Of the many features to be announced at WWDC 2014, Apple's move into the Internet of Things is perhaps the most significant.
Labelled for consumers under the HomeKit moniker, the move is aimed at providing control of your home appliances, lighting, and security through a hub system within iOS 8, extending Apple's ecosystem into the heart of your life.
More broadly, it speaks to the attempts by big tech firms to unify core factors of a user's life under a single umbrella, centred on mobile; something underlined by Google's acquisition of Nest.
This competition is already causing substantive change on main street, as retailers scramble to pre-empt a renewed focus on mobile.
Forbes has reported that US retailer Sears is planning a push into home automation with a line of Connected Solutions in its stores and, earlier this month, UK companies Dixons Retail Group and Carphone Warehouse announced the completion of a $6 billion merger first attempted back in 2011.
It has to be said that reception to the Dixons Carphone deal was muted, with much play given to comments by analyst Louise Cooper who noted, waspishly, "[t]wo past-their-sell-by-date retailers merging does not an Amazon make."
What was notable about the merger, however, was the thinking behind the tie-up: an attempt to get an early stranglehold on the Internet of Things, centred on mobile.
IoT has moved out of the pages of Wired and firmly onto the high street.
Taking Sears and Dixons Carphone in conjunction, it shows large bricks and mortar retailers are gearing up to use mobile not just for personal communication, but as a core component of a much broader approach to retail.
Tried and tested
In its own way, the console games industry is also moving in this direction.
HomeKit and HealthKit mirror moves by Microsoft, Sony, and more recently even, Nintendo, to offer some degree of mobile support or promotion for their console games.
Indeed, HomeKit was announced just after Nielsen released figures to show mobile is being used to supplement, rather than replace, traditional gaming habits.
It concludes; "This multi-platform trend suggests that the introduction of new platforms isn’t cannibalizing gaming time. Rather, it’s strengthening gamer engagement."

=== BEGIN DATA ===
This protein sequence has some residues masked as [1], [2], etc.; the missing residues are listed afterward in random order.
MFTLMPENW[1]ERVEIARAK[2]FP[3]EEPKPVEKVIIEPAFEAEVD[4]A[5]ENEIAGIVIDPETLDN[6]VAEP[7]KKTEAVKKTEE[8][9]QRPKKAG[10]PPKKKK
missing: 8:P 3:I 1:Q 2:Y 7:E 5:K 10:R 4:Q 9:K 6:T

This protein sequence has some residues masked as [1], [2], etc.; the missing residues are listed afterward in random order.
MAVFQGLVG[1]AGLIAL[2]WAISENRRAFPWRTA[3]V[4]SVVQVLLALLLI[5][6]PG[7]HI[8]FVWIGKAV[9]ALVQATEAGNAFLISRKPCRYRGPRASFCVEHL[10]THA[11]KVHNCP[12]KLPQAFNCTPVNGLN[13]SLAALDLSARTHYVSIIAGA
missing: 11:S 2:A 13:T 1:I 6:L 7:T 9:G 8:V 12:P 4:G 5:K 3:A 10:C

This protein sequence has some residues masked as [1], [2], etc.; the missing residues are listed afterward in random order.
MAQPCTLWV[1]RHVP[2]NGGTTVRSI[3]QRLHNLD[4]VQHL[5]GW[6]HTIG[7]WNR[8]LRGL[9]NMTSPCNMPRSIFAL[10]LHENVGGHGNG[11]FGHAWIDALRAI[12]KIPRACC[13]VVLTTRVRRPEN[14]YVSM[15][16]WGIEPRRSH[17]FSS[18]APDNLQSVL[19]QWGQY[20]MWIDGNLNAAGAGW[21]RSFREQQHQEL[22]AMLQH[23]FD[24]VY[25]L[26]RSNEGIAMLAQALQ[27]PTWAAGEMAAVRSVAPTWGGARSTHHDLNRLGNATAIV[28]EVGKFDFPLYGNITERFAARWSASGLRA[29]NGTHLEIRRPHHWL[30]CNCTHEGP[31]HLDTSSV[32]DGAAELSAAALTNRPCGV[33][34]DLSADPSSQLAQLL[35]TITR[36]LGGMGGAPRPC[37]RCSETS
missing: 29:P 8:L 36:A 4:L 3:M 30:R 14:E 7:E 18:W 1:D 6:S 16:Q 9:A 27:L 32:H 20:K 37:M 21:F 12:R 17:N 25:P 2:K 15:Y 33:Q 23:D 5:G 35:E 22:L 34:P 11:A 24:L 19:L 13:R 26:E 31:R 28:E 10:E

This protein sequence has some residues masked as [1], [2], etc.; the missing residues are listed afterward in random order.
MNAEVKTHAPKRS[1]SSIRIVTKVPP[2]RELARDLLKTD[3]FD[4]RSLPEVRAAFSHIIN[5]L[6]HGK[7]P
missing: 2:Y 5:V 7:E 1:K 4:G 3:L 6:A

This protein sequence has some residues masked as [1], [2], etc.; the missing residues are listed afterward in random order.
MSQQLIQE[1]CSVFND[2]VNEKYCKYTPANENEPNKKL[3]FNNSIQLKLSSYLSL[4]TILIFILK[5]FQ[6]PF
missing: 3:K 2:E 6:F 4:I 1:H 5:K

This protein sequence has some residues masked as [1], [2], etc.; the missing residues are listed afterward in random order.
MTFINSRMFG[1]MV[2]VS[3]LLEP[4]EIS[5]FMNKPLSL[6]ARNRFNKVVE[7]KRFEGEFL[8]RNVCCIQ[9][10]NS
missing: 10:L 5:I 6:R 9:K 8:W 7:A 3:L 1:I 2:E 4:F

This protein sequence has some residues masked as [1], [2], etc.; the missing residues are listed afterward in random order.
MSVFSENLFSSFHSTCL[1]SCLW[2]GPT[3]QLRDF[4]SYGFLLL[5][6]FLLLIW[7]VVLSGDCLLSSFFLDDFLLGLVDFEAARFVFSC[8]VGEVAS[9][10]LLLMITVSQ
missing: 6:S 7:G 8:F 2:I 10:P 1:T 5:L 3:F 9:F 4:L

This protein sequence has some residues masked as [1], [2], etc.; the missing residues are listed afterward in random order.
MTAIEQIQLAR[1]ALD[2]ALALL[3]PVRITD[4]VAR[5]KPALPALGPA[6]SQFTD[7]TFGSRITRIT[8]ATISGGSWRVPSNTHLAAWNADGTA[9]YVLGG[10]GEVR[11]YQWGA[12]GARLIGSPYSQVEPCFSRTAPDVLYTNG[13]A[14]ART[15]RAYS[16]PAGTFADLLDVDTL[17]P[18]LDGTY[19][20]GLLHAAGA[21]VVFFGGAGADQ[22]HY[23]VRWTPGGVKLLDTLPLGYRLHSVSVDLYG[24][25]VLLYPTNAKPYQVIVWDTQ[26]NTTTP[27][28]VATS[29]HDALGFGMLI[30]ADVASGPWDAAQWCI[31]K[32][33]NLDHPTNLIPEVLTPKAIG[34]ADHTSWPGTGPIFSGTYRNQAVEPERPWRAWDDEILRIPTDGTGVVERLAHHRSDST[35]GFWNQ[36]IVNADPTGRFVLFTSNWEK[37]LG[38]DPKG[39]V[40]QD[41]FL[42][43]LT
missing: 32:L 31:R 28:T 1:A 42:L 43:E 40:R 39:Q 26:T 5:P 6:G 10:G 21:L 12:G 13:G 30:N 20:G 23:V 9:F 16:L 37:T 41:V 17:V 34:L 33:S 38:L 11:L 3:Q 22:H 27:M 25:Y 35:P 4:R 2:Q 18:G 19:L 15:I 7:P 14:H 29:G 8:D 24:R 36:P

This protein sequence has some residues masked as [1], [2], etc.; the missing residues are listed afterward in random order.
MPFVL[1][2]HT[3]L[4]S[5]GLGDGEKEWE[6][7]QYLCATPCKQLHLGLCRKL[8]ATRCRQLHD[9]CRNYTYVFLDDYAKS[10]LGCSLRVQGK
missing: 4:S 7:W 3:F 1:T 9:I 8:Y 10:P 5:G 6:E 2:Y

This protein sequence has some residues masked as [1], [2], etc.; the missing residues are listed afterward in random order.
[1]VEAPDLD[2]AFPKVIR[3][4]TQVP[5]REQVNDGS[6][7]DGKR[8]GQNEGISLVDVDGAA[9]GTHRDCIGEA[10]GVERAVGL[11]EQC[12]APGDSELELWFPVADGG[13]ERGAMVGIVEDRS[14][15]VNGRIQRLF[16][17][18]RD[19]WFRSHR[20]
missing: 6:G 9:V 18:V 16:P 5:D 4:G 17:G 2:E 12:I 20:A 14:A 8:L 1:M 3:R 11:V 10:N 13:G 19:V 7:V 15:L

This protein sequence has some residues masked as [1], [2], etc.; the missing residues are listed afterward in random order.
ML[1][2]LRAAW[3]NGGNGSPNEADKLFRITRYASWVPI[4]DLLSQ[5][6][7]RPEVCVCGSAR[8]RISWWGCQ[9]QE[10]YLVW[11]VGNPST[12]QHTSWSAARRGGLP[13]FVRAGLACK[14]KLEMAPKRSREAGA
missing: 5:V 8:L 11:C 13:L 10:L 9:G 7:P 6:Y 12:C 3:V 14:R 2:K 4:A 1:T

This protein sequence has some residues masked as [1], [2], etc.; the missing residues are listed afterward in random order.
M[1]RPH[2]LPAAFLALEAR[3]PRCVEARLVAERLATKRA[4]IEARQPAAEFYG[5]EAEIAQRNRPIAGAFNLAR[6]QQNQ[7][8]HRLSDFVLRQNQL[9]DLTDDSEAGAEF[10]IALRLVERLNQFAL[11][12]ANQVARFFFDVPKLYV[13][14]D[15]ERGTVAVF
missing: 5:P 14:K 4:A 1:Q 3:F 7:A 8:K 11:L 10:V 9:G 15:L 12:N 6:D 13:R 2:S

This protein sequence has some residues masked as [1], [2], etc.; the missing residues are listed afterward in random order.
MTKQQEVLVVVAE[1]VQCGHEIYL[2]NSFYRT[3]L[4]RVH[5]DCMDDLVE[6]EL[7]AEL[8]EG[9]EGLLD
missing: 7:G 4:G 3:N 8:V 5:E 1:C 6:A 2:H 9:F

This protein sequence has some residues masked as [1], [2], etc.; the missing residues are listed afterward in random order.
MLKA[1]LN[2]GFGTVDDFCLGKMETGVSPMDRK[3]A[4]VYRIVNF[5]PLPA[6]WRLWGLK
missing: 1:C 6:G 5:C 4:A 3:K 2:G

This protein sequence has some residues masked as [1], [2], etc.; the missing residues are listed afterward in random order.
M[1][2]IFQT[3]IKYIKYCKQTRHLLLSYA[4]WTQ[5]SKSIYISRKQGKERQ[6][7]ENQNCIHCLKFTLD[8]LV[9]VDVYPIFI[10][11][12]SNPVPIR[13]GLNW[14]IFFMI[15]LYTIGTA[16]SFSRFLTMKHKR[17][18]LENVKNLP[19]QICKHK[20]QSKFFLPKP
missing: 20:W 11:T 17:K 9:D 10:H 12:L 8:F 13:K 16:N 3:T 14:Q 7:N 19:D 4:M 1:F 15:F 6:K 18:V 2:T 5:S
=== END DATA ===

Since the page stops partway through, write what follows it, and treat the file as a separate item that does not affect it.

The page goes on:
In a week that has seen Ubisoft's Watch Dogs tie-in ctOS Mobile rocket up the charts, the figures reflect an increasing focus on mobile companion apps for console titles, and would seem to validate the strategy of creating a pervasive ecosystem for major IPs.
Toeing the line
The end result is that mobile devices are becoming ever more important and personal. This shift may also result in innovation when it comes to physical shape and form factor - something we'll see a lot more of when Android Wear devices are released later in 2014.
Apple will no doubt also make further moves in this area, with the expected release of its smartphone and health tracker in the autumn.
Yet, while Apple looks well set with HomeKit and HealthKit integrated into iOS 8, the move to the Internet of Things also hold challenges.
As PocketGamer.biz editor-at-large Jon Jordan has noted, the world is getting wider and messier. Something the Internet of Things will only encourage.
That's an opposite trend to Apple's longterm focus on a closed ecosystem. To that degree, Apple seems to want both: to have its cake and eat it.
HomeKit, HealthKit, and the Beats acquisition show the foundations are being laid but they are not innovative in themselves. The momentum behind the Internet of Things is huge, and Apple's competition is actively demonstrating next-gen thinking.
At a time when the market is betting big on mobile becoming the core of an interconnected world, Apple is risking a lot trying to square integration with isolation.